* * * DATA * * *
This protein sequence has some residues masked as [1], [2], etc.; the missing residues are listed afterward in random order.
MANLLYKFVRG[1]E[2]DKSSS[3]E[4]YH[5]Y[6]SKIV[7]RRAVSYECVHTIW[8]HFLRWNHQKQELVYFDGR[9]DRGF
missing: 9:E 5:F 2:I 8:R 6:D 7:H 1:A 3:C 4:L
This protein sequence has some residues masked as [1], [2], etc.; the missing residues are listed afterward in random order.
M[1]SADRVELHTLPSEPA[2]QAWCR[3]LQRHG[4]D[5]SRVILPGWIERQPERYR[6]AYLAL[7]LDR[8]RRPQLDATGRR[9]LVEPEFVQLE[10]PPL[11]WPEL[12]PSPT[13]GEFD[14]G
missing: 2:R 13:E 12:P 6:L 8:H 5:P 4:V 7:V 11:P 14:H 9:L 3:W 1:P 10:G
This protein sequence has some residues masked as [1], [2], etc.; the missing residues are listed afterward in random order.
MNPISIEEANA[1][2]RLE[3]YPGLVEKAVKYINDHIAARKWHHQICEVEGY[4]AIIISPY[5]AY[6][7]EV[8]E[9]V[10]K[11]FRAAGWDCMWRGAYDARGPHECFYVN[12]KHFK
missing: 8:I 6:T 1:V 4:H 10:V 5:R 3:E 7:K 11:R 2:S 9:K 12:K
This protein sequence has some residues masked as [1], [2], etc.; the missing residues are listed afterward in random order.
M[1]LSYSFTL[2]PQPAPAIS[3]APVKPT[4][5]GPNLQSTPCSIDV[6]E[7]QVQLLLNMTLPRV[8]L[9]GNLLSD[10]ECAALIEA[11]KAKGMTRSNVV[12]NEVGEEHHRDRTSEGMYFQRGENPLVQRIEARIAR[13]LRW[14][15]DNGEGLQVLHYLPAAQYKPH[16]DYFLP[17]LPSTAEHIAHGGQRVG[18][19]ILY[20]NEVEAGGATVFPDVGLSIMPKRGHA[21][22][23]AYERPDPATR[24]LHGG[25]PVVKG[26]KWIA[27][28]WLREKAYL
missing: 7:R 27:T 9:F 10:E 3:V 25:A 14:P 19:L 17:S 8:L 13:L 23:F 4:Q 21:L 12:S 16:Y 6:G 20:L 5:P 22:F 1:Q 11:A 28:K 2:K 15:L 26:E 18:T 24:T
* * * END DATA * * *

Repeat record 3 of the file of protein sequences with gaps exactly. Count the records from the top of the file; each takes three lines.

This protein sequence has some residues masked as [1], [2], etc.; the missing residues are listed afterward in random order.
MNPISIEEANA[1][2]RLE[3]YPGLVEKAVKYINDHIAARKWHHQICEVEGY[4]AIIISPY[5]AY[6][7]EV[8]E[9]V[10]K[11]FRAAGWDCMWRGAYDARGPHECFYVN[12]KHFK
missing: 8:I 6:T 1:V 4:H 10:V 5:R 3:E 7:K 11:R 2:S 9:K 12:K